The roads of Britain are a dangerous place. When your child is old enough to get a provisional licence and get behind the wheel of a car it can be scary for parents.
Fortunately, mitigating some of the danger is as easy as educating your teenager on the correct mentality to have while driving and ensuring their skills are up to scratch.
Jumping in the passenger seat alongside your child can be a rewarding experience and it will help them become a better, safer driver in the long run.
We’ve put together some handy tips to ensure that both you and your youngster get the most out of driving together, build on what they learn in driving lessons and ultimately pass their test with flying colours.
Chances are that if you’re a parent, you’re probably qualified to sit with a learner. But it’s important to know who can and can’t act as a supervisor in case friends or relatives offer to help out.
A learner must share the car with someone over the age of 21 who has held a full Great Britain, Northern Ireland or European Community/European Economic Area driving licence for a minimum of three years.
Also, remember that the supervisor is legally in charge of the car. In the past, those riding with a learner have been charged after a crash.
Before you jump in the car for a drive with a learner, it’s important to think about how you are going to approach the situation. You know your kid better than most people, so think about how they might react to your inputs.
Remember yourself at their age and how you’d react to your parents telling you what to do. It’s likely that gentle encouragement will be better received than asserting that they’re doing something wrong.
They’ll also likely mirror your state of mind. If you go into the car stressed and nervous, expecting an argument, then that’s what’ll happen. Instead, make sure you’re calm before you even think about going out on to the road – and make sure you stay that way, no matter what happens!
Chances are that you took your test many years ago when cars were less technical, roads were quieter and tests consisted of different rules to follow.
The appropriate technique in any given situation may have changed, you may remember it wrong, or you might have simply picked up bad habits that you really don’t want to push on to your child.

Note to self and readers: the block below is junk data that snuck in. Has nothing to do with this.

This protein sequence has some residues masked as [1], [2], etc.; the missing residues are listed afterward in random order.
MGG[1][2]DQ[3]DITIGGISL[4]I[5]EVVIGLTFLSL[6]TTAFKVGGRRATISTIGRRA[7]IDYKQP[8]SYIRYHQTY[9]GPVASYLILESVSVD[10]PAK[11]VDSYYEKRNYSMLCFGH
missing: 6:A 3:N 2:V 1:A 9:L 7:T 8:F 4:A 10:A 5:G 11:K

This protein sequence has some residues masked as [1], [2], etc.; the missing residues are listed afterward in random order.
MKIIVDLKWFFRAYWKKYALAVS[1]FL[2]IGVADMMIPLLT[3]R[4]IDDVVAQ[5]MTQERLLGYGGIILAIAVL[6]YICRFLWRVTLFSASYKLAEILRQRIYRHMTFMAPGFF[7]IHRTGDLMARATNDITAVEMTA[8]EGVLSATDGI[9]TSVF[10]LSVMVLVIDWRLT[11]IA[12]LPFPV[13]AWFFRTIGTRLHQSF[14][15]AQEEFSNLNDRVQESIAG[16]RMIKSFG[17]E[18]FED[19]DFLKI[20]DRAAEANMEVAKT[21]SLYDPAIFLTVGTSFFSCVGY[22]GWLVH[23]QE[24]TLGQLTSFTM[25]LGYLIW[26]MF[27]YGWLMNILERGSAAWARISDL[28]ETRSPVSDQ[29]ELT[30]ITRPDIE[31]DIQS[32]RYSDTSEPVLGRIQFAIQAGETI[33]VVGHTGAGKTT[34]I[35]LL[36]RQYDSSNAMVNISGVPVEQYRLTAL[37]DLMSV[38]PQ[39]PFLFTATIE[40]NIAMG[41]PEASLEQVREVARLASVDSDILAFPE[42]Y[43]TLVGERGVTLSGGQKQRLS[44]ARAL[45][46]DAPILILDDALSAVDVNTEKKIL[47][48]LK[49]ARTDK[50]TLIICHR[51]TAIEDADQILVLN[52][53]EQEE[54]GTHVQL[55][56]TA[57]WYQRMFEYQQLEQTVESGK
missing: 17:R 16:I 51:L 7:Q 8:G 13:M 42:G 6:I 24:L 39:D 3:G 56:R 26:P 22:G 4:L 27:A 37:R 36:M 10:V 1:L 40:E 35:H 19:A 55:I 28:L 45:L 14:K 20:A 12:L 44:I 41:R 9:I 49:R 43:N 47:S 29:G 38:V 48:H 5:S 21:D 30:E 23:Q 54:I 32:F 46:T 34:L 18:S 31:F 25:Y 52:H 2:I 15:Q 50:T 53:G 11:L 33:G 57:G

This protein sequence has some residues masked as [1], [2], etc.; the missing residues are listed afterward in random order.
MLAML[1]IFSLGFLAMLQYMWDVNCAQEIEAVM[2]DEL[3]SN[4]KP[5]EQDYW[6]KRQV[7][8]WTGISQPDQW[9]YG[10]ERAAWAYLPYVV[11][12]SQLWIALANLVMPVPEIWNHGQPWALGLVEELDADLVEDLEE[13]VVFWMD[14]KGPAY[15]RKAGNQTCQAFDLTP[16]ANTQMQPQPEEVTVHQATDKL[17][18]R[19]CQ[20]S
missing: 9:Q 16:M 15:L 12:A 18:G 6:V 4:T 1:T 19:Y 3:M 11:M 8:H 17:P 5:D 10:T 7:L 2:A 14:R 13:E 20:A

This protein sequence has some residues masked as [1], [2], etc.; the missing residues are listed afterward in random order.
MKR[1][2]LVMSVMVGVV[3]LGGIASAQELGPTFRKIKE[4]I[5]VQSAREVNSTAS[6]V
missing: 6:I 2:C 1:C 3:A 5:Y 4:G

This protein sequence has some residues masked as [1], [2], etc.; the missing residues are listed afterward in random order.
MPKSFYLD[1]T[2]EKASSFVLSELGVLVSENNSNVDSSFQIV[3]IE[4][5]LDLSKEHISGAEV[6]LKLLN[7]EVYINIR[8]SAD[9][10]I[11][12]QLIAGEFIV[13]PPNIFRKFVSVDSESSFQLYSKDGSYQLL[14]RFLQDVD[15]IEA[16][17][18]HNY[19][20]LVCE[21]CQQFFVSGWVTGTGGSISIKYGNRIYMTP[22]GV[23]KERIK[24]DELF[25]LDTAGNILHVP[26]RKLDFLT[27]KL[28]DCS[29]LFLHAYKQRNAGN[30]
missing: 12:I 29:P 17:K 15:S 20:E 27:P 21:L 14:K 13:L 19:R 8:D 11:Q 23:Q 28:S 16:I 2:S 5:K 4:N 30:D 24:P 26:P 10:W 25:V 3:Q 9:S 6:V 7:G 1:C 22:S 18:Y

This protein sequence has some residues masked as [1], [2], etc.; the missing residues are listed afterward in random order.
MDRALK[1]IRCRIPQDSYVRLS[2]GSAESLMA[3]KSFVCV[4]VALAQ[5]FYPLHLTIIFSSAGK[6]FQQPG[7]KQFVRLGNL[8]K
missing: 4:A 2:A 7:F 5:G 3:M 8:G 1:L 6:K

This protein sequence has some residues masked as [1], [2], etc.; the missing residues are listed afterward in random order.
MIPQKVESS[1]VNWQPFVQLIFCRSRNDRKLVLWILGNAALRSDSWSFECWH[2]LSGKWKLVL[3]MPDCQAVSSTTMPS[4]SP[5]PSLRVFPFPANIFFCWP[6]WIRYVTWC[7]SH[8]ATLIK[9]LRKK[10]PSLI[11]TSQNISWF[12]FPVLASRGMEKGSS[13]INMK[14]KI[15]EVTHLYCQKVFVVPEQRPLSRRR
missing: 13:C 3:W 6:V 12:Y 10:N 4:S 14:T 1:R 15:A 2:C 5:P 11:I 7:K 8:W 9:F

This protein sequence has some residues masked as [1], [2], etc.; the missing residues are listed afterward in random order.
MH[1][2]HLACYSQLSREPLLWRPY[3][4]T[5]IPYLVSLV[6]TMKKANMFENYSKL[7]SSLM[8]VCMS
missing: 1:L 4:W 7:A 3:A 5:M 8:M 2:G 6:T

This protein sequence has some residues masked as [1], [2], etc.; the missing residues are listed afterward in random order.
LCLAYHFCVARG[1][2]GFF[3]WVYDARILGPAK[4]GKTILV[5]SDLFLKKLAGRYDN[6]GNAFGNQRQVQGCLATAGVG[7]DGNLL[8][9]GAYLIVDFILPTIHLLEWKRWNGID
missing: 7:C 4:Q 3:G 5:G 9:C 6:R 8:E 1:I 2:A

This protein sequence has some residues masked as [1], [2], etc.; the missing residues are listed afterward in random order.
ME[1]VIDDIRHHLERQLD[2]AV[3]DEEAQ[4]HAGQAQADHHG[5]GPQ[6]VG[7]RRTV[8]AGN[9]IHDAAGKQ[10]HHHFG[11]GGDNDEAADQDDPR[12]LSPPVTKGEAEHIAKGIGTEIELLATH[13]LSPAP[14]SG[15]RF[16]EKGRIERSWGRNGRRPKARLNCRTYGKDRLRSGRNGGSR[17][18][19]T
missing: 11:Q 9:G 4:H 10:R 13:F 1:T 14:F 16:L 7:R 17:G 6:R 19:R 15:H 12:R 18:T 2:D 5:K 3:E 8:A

There are two easy ways to ensure you’re both on the same page. First of all, get online, read up on the basics and take some theory tests.
Secondly, just listen. If you tell your teenager to do something and they tell you that’s the opposite of what their instructor has said, accept and remember that. The last thing you want is for them to have two conflicting ideas when they’re trying to learn.
When you’ve been driving for years, it becomes second nature and you forget that new drivers have to think every situation through. They can’t call on their experience to know how to react in any given situation.
When thinking about where to go driving, plan quieter routes that don’t have complicated junctions. By doing this, you’re giving the driver time to think without any pressure.
As they approach test time, you can start to up the ante as they can’t control traffic conditions on the big day. Preparedness is key, just don’t try to do too much too quickly.
It can be easy to switch off to the finer points of your teenager’s driving, especially once they become more competent and you relax. It’s important that you keep an eye on their technical skills throughout the learning process to ensure nothing is forgotten and no bad habits form.
The way they hold the wheel, how often they look in the mirror and how they handle junctions might seem okay to you, but you need to put yourself in the mind of the assessor. Be strict without being too pushy to make sure there are no silly test fails!
Young people tend to have a carefree, arrogant attitude to life. It’s not necessarily a bad thing, but on the road it can be lethal.
Ensuring that your child has the correct mentality when they get into the car will help keep everyone safe and will ensure they perform better.
The best way to do this is by staying calm yourself and constantly making sure they’re aware of what’s going on around them. Being aware and considerate of other drivers will help minimise the likelihood that they’ll find themselves in a tricky situation.
So there you have it. Follow these tips and your teenager will be in the best possible position to pass their driving test – and hopefully you’ll avoid too many arguments along the way! Comment below if you have any other tips that learners and their parents might find helpful…
After completing his university studies in English and Creative Writing in Cardiff, Jack is now a full time motoring writer at Blackball Media. His love of cars stems from his childhood years when he began to live and breathe all-things automotive.
August 12, 2016